Last winter, Maikel Franco was the only major free agent signing, and he only came at the cost of around $3 million. Furthermore, Greg Holland and Trevor Rosenthal, other free agent signings, came on Minor League deals before making the team out of camp. And thus, it seems likely that Sherman and Moore will probably be conservative in the free agent market again, much like they were in the Winter of 2019, in order to ensure that most of their spending is directed toward the farm system and player development.
However, while free agents signings (especially ones beyond a year) may be less likely under this new regime for now (that could change of course if the Royals become more competitive in a year or two), that may not be the case with the trade market. Since Sherman has taken over, Moore has been active in terms of trading established players for more controllable assets who were not as proven, but could provide more upside down the road. The Royals acquired Francy Cordero and Ronald Bolanos for Tim Hill prior to the start of the 2020 season. They traded Brett Phillips to Tampa Bay for utility player Lucius Fox. And at the deadline, they flipped Trevor Rosenthal for Edward Olivares and a player to be named later.
Hence, under Sherman, Moore has not hesitated to trade players to gain more assets, and it seems likely that this trend will continue this Winter.
And the most likely trade candidate this off-season may be designated hitter Jorge Soler.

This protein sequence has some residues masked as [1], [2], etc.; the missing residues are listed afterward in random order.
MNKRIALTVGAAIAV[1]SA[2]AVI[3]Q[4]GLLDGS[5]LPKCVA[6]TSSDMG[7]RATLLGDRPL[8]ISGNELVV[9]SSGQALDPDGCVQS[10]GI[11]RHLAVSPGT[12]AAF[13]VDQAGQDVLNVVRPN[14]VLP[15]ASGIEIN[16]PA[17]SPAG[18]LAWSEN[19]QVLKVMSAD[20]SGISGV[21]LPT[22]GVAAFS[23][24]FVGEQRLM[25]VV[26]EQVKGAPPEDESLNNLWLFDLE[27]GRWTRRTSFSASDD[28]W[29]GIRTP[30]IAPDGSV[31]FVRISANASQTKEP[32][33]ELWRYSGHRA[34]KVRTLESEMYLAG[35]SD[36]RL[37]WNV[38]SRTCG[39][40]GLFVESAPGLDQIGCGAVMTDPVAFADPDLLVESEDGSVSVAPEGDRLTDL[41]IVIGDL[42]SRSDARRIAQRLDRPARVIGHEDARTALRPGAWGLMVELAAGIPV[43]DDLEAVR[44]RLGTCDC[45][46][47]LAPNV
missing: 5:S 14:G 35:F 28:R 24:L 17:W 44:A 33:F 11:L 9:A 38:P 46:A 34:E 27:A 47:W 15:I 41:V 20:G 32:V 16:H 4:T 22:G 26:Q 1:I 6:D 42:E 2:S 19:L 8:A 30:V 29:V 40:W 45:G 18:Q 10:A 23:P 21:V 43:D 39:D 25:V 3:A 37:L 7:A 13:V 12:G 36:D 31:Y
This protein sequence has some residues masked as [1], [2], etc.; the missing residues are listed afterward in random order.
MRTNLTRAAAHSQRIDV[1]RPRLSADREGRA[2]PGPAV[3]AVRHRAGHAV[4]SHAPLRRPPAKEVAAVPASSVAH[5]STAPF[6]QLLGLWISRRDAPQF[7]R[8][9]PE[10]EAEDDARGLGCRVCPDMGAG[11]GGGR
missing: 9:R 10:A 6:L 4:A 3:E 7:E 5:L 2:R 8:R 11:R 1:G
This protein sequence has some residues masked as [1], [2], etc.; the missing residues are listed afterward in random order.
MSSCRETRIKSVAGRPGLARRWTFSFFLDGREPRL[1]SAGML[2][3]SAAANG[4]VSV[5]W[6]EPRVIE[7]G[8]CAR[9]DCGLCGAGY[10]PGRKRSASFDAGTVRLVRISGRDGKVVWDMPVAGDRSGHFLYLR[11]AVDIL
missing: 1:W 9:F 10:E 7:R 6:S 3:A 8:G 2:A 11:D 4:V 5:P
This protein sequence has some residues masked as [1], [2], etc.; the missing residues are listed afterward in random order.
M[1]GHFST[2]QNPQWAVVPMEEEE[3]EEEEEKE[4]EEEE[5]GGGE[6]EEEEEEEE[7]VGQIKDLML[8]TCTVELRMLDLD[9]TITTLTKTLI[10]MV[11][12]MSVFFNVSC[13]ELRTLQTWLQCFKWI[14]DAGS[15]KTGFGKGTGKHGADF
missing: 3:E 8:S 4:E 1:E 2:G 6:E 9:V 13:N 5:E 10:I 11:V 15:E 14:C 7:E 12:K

#SolerPower became a popular trend in a dark season in 2019. Soler smashed the Royals home run record, as he hit 48 dingers, surpassing Mike Moustakas’ record of 38, which he set in 2017. Furthermore, the Cuban slugger, who was acquired from the Cubs for closer Wade Davis prior to 2017, not only put up a sensational 136 wRC+ and triple slash of .265/.354/.569 in 2019, but he played in all 162 games and accumulated 679 plate appearances, both career highs. Considering injuries have plagued Soler’s career for so long, the fact that he put up a fully healthy season was a cause for celebration among Royals fans and management.
Unfortunately, Soler’s injury issues prior to 2019 seemed to dog him again in 2020. He only played in 43 games and accumulated 174 plate appearances, and reports surfaced that he was playing through oblique issues throughout most of the season. That certainly showed in his slash and wRC+, as it regressed to .228/.326/.443 and 108 (which was not only down from 2019 but 2018 as well, as he posted a 123 wRC+ that year in 61 games before missing the remainder of the year due to a broken toe). A big issue for Soler was an increase in strikeouts, for even though Soler maintained his walk rate from 2019 (which was 10.9 percent), his strikeout rate increased from 26.2 percent in 2019 to 34.5 percent in 2020. A strikeout rate in the mid-20’s can be tolerated with a plus-10 walk rate. But a near 35 percent rate may be too much of a concern, and may not produce enough consistent production, which proved to be the case for Soler this year.